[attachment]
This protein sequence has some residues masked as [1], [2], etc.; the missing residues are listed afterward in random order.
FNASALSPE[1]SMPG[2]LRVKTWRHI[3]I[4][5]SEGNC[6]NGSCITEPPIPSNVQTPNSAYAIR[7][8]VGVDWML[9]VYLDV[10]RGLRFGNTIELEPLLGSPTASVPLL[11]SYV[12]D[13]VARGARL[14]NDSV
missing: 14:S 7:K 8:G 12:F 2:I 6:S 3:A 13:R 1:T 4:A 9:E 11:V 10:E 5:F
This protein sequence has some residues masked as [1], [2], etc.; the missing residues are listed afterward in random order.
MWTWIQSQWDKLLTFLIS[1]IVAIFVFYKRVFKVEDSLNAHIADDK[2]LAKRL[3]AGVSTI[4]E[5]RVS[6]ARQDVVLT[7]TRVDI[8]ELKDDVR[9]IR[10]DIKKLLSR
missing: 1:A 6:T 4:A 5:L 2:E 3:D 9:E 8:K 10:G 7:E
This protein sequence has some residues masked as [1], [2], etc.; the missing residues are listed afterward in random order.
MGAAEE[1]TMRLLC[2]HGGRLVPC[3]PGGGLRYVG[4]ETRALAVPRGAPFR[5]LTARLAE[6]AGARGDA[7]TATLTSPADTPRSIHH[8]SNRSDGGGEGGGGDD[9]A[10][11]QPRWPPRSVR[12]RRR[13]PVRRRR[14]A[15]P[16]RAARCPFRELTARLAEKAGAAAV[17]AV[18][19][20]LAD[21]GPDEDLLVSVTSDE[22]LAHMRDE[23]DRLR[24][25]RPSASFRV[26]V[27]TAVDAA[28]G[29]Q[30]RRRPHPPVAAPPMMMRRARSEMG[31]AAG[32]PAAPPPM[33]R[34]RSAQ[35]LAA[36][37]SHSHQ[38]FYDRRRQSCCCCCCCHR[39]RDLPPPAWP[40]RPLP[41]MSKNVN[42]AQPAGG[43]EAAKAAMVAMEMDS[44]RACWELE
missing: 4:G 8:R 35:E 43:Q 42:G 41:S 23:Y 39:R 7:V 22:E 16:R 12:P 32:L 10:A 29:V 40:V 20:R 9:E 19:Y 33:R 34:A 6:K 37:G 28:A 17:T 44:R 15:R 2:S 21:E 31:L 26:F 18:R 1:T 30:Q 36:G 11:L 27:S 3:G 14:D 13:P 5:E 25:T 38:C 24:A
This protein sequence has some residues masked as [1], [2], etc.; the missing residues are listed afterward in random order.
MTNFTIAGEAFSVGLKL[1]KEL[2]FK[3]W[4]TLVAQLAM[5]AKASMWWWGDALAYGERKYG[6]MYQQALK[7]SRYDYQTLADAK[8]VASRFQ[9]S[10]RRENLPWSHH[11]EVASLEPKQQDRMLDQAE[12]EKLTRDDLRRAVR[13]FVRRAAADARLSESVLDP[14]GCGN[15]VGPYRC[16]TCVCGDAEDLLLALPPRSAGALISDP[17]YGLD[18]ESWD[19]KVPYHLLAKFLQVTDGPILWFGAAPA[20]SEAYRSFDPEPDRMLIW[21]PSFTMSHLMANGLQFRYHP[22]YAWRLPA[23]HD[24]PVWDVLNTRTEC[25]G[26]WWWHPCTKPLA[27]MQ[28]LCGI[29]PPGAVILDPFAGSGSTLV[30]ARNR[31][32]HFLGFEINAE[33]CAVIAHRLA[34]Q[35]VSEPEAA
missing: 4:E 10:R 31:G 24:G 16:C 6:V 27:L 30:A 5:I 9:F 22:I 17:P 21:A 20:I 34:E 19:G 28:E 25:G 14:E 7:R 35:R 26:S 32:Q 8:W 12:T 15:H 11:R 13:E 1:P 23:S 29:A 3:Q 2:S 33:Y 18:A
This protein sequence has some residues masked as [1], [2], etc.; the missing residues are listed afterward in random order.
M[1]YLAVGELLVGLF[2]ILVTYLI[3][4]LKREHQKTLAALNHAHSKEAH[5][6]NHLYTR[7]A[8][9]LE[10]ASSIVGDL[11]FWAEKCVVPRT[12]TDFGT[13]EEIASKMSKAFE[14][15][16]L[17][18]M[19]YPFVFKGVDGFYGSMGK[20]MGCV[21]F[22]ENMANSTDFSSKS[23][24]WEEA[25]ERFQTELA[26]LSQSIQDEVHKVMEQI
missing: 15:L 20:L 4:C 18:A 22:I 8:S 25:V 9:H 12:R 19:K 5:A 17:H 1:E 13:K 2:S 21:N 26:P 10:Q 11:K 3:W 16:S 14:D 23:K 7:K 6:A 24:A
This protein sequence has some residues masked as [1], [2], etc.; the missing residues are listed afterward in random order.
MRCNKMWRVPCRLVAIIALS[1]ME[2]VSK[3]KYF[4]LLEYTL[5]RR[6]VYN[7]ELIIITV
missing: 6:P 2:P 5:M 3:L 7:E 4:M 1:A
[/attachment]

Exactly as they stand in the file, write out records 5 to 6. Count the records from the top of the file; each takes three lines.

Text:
This protein sequence has some residues masked as [1], [2], etc.; the missing residues are listed afterward in random order.
M[1]YLAVGELLVGLF[2]ILVTYLI[3][4]LKREHQKTLAALNHAHSKEAH[5][6]NHLYTR[7]A[8][9]LE[10]ASSIVGDL[11]FWAEKCVVPRT[12]TDFGT[13]EEIASKMSKAFE[14][15][16]L[17][18]M[19]YPFVFKGVDGFYGSMGK[20]MGCV[21]F[22]ENMANSTDFSSKS[23][24]WEEA[25]ERFQTELA[26]LSQSIQDEVHKVMEQI
missing: 15:L 20:L 4:C 18:A 22:I 8:S 25:V 9:H 12:R 19:K 5:A 17:H 1:E 13:K 2:S 21:N 26:P 10:Q 11:K 3:W 16:S 14:D 23:K 7:K 6:A 24:A
This protein sequence has some residues masked as [1], [2], etc.; the missing residues are listed afterward in random order.
MRCNKMWRVPCRLVAIIALS[1]ME[2]VSK[3]KYF[4]LLEYTL[5]RR[6]VYN[7]ELIIITV
missing: 6:P 2:P 5:M 3:L 7:E 4:M 1:A